Pressure ulcers or bedsores are a special type of wounds predominantly affecting immobile patients. They may affect only superficial layer of the skin or spread deeper to subcutaneous tissue or even to the underlying muscles. The severity of pressure ulcers varies a lot. Sometimes they are only in the form of skin discoloration while advanced stages of these sores are more complex, leaving deep tissues such as muscles and bones unprotected and exposed to infection.Why are Pressure Ulcers Dangerous?
Pressure ulcers are a serious health issue because once they develop, it is hard for them to be completely cured. They usually progress and represent a highly suitable site for infections, especially if the affected skin is not treated properly and adequately taken care of.
These lesions typically affect the parts of the skin deprived from sufficient blood supply. Lack of blood supply is common if certain body parts remain in the same position for a long period of time. As a result of tissue compression, the blood in the area is expelled and the fresh blood simply cannot reach all the cells, causing their death. Even though pressure ulcers may develop due to a large amount of pressure applied to a skin area over a short period of time, they also occur if the pressure is less intensive but lingers for a long period of time.
Pressure ulcers are common in bedridden patients but they also affect partially mobile older individuals, especially those who cannot move certain parts of their body without someone else's assistance. Furthermore, pressure ulcers are a common problem affecting diabetic patients and those suffering from vascular disease.
Bedsores are very dangerous and may cause a range of complications. First of all, the exposed tissues are vulnerable and prone to infections. Infections are basically bacterial in origin. These microorganisms may enter the bloodstream and trigger even more complex health issue known as sepsis. In sepsis the bacteria spread through the bloodstream reaching many organs initiating their failure. The local infection and disseminated microorganisms are both blamed for a whole-body inflammatory state sometimes blamed for lethal outcome.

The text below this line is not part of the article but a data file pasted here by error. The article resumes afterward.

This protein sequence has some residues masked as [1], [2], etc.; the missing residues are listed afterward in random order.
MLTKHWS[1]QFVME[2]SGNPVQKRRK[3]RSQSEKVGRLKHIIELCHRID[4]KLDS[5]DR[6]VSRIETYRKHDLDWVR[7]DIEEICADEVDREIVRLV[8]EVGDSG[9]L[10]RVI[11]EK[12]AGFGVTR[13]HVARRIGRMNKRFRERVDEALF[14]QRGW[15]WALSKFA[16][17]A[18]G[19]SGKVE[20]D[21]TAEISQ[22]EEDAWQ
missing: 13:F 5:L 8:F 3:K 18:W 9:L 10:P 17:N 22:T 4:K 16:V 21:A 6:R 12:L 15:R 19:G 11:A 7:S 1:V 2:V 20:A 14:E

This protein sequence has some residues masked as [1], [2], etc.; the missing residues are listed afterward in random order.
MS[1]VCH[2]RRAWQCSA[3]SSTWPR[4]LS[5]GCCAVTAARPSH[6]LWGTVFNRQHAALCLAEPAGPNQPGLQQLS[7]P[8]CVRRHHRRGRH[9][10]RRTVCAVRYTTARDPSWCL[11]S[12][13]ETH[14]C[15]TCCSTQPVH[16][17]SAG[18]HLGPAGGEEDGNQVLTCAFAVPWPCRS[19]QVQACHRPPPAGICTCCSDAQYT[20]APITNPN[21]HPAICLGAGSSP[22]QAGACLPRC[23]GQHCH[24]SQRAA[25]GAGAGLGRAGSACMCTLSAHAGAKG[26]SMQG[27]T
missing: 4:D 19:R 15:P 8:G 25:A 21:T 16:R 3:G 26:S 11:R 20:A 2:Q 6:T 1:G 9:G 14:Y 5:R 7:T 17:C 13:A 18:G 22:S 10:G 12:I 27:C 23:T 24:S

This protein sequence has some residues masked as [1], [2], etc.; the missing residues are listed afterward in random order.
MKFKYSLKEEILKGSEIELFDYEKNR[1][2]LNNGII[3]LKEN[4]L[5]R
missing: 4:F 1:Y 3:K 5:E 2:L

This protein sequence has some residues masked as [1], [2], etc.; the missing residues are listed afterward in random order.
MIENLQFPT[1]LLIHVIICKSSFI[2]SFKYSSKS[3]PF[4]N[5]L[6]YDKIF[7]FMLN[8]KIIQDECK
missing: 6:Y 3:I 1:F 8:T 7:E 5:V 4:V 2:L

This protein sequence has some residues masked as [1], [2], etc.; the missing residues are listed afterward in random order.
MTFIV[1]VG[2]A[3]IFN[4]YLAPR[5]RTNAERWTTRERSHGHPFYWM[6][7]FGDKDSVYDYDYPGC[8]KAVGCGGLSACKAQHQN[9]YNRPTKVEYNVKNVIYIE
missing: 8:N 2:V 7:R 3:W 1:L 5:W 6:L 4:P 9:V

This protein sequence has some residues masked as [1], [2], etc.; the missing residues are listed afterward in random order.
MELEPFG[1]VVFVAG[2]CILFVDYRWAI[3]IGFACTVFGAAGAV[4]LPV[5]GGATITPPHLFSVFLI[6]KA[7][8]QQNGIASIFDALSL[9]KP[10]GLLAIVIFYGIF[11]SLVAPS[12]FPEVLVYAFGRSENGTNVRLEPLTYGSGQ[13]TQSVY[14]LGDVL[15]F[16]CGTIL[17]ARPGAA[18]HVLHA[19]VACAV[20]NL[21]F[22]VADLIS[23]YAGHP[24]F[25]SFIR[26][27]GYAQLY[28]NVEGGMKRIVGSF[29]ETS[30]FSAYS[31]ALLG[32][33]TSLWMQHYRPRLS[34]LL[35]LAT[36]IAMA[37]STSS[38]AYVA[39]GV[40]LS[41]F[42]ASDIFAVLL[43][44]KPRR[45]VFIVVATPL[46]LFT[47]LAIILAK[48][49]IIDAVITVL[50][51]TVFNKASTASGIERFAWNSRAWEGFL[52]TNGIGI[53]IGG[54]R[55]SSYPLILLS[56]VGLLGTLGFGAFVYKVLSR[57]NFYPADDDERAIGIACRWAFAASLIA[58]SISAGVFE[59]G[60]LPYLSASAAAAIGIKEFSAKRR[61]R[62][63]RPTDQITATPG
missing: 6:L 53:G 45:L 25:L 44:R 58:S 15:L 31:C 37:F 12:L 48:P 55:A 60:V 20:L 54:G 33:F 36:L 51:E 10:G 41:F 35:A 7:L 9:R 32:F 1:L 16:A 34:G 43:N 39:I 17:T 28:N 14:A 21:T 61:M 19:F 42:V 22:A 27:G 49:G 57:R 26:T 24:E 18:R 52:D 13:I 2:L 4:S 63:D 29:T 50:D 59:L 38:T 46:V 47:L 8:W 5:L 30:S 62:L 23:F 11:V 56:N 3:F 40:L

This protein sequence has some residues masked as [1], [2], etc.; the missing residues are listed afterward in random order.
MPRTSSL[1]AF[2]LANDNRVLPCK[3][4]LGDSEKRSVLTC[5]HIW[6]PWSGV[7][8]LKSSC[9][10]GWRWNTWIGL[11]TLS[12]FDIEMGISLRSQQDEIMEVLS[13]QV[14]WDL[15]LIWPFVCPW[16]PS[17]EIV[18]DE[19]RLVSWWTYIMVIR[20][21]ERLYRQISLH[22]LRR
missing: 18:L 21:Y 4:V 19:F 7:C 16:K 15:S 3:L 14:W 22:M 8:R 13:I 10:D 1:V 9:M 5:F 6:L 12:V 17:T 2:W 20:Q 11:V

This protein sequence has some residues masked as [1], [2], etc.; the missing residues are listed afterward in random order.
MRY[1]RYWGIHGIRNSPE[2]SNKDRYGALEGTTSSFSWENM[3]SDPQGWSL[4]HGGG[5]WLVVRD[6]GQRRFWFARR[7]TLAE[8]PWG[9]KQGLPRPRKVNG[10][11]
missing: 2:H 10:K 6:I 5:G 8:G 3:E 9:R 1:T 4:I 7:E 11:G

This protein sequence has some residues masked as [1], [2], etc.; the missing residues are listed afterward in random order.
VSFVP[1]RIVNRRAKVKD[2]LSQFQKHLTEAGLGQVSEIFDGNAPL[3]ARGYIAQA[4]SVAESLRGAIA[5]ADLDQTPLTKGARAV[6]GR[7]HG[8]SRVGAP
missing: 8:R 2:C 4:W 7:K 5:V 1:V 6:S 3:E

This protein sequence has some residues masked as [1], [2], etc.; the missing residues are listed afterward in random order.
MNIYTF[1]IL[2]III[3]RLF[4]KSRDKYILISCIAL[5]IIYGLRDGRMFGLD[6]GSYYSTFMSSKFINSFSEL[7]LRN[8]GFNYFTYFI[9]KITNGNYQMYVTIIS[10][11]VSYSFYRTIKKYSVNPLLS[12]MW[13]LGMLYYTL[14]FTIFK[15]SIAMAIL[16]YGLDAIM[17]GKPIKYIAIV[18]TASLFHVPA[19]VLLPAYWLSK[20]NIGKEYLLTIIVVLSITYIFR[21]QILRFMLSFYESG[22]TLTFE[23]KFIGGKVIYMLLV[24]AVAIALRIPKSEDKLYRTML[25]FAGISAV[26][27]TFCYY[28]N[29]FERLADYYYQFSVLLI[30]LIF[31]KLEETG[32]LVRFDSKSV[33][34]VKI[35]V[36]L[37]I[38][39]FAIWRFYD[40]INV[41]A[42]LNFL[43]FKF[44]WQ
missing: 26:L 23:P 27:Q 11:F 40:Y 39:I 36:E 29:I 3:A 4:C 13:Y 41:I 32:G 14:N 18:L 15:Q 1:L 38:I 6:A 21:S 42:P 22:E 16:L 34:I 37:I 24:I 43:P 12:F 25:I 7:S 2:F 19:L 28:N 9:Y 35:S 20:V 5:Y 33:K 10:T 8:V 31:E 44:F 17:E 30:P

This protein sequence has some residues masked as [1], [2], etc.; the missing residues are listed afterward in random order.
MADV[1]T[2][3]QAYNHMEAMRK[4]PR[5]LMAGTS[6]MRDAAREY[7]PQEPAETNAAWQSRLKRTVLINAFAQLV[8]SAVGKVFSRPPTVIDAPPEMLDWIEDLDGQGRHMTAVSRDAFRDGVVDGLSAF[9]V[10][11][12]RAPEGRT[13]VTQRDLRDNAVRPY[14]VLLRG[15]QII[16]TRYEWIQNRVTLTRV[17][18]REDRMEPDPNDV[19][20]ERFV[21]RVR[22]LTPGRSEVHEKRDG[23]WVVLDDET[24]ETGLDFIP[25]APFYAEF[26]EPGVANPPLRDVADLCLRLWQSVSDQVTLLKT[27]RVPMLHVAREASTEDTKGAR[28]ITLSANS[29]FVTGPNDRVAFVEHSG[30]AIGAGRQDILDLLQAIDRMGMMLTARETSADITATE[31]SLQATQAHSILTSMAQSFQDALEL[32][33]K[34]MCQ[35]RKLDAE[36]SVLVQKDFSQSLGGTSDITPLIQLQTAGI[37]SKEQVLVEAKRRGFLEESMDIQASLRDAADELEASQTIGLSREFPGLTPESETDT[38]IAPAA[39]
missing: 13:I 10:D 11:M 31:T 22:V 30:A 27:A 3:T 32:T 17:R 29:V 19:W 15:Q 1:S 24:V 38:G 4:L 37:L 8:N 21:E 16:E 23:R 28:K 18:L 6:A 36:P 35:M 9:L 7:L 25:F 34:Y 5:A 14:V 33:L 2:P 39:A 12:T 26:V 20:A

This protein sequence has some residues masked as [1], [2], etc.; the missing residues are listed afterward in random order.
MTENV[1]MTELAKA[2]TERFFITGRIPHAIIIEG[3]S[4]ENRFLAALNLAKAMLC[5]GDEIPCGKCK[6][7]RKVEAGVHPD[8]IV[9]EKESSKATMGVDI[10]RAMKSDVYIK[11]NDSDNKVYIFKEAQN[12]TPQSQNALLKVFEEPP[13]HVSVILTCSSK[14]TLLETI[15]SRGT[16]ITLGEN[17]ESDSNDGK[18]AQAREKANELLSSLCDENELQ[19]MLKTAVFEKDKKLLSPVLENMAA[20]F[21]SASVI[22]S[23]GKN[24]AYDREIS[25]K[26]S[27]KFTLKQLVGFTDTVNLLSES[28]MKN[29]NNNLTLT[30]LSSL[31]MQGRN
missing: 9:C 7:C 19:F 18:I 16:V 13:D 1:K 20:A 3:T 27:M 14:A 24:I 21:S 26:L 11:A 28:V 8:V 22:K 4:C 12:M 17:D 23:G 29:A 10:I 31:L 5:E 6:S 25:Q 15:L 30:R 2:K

Cellulitis is another complication associated with pressure ulcers. This is an acute infection of the skin characterized by redness, pain and swelling. Cellulitis is also capable of triggering sepsis and associated health issues if left untreated.
Many times pressure ulcers cause bone and joint infections. This complication develops once the ulcer spreads deep into the tissues of the affected area.
And finally, even though this is not so common, pressure ulcers that last for a long period of time (chronic pressure ulcers) may be connected with the onset of squamous cell carcinoma.
Best Treatment Methods
Since pressure ulcers are rather hard and challenging to treat and carry the risk of many different complications, the best thing is to prevent their formation. This can be achieved if immobile patients are helped to regularly change their position. Manual techniques along with specially designed mattresses and cushions are of major importance for people prone to pressure ulcers. Still, in spite of maximum care, pressure ulcers can develop, requiring prompt and aggressive treatment.
Even if pressure ulcers have already formed, the person requires further frequent changes in position. The affected part of the skin must be spared of additional pressure as much as possible. The doctor will decide upon repositioning timetable. Many patients need to change their position every 15 minutes. Others, on the other hand, can remain in the same position for a couple of hours. It is essential to teach family members or caregivers correct sitting and lying positions, the ones that are not causing additional reduction of blood supply to parts of the body normally exposed to pressure.
Today many immobile patients may benefit a lot from mattresses and cushions which allow them to frequently change body position and relieve pressure on vulnerable body parts. There are different types of these devices and one can choose the most adequate for individual purposes.
If pressure ulcers have developed, the affected area requires special approach. Namely, it is supposed to be kept clean and covered with specially designed dressings (e.g. hydrocolloid or alginate dressings). Healing is accelerated with certain creams and ointments. Patients are additionally prescribed antibiotics.
A diet of patients suffering from pressure ulcers needs to be enriched with certain dietary supplements. Increased intake of proteins along with zinc and vitamin C supplements have been confirmed beneficial for healing of pressure ulcers.
Sometimes dead tissue needs to be removed. This is done by cleansing and pressure irrigation, ultrasound, laser or with surgical debridement.
Maggot therapy is another treatment options. Although it may sound scary, maggot therapy is highly efficient. Maggots clean the wound completely by removing dead and infected tissue, leaving the healthy one intact.
And finally, if all else fails, patients suffering from pressure ulcers undergo surgery. Surgery is generally used in case of grade III pressure ulcers, when damage spreads to tissues below the skin. The wound is cleaned and the crater is closed by direct suture (the one that brings together the edges of the wound) or by flap reconstruction (transfer of tissue from a nearby parts of the body).